The Duck of Minerva

The Duck Quacks at Twilight

Democracy’s empire

February 27, 2006

Oxblog’s David Adesnik and Michael McFaul just published an article (PDF) in the Washington Quaterly entitled “Engaging Autocratic Allies to Promote Democracy.” They discuss how, during the 1980s, US influence facilitated democratic transitions in the Philippines, South Korea, and Chile.

Its an evenhanded and thoughtful piece.

But I can’t read it without thinking that their examples of how American diplomatic pressure, triangulation, and prudence aided the cause of democracy make sense… in states that were, during the Cold War, parts of an American informal empire–or, if you prefer, its hegemonic order.

Democracy promotion through diplomacy demands a very delicate sort of engagement. In this context, it does not mean establishing cordial relations in the hope that perhaps someday friendship and prosperity will eventually result in democratization. The historical record contains only a few examples of this strategy’s success.3 Engagement instead refers to using close ties with a regime to exert effective pressure for political liberalization. Once in motion, liberalization can develop an unstoppable momentum. If used strategically, the power of the U.S. government is especially great in countries ruled by dictators who are friendly toward Washington. These regimes often rely on the United States for legitimacy, arms transfers, economic assistance, and even security guarantees. U.S. diplomats often underestimate their leverage vis-à-vis these regimes because their preference for stability blinds them to the regime’s vulnerabilities (p. 8).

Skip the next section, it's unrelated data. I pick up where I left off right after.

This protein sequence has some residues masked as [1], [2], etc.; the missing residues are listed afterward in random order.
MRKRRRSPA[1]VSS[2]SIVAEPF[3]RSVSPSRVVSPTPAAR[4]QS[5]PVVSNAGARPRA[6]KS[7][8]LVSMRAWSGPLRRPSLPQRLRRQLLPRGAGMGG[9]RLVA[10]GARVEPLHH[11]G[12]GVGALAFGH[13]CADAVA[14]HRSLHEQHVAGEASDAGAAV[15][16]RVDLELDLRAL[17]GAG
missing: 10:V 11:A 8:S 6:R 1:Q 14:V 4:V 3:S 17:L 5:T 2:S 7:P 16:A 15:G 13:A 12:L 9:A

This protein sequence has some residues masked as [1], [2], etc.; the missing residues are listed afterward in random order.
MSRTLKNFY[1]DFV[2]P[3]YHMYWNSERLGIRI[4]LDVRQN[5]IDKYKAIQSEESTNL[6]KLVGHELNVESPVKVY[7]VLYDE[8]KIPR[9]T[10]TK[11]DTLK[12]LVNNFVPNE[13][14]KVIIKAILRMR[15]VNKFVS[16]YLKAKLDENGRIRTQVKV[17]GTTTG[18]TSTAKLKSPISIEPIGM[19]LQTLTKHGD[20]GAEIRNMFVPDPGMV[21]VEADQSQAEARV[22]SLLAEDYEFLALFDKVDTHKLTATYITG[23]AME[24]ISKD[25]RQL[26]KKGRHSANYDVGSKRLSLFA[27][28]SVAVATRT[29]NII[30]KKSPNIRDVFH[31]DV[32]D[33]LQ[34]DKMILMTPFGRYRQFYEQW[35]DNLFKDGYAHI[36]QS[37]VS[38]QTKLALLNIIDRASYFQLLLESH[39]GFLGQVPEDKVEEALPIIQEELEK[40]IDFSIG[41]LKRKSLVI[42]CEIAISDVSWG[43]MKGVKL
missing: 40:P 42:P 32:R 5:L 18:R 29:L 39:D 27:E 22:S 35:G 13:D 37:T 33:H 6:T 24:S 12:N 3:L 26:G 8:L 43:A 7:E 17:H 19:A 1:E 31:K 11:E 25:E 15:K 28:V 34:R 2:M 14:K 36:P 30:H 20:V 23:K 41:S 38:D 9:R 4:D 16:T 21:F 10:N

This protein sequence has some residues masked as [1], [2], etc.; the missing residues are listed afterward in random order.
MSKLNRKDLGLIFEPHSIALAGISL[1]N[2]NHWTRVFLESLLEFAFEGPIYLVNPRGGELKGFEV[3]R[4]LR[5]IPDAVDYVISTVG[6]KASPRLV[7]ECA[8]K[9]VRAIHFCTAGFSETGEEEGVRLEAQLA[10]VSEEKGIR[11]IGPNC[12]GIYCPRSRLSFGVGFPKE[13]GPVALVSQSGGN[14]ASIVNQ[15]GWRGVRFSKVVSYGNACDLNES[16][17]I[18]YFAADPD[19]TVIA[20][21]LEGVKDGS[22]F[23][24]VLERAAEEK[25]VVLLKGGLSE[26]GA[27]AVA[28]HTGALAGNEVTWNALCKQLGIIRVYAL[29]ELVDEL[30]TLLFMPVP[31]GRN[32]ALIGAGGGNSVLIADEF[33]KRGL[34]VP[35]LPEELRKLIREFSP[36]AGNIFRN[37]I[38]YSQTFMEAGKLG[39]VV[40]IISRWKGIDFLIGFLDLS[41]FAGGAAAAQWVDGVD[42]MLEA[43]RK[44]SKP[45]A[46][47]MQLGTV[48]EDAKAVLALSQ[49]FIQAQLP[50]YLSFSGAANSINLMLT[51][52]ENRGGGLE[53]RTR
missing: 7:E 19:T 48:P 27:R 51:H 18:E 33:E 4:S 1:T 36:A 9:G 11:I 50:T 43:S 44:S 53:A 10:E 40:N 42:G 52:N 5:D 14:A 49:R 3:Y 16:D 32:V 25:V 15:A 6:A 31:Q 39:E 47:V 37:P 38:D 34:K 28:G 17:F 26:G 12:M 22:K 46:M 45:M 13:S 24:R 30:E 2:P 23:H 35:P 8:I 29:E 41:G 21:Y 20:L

The Cold War, ironically, limited the “exit” options that many autocrats had vis-à-vis the United States. All three of the regimes Adesnik and McFaul use as examples couldn’t have turned to the Soviets for assistance. In the current international environment, how many states have this kind of dependent relationship with the United States? How many regimes have no other options for external support? Adesnik and McFaul have important things to say about diplomatic strategy, but strategies cannot be isolated from the conditions that make or break them.

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Daniel H. Nexon is a Professor at Georgetown University, with a joint appointment in the Department of Government and the School of Foreign Service. His academic work focuses on international-relations theory, power politics, empires and hegemony, and international order. He has also written on the relationship between popular culture and world politics.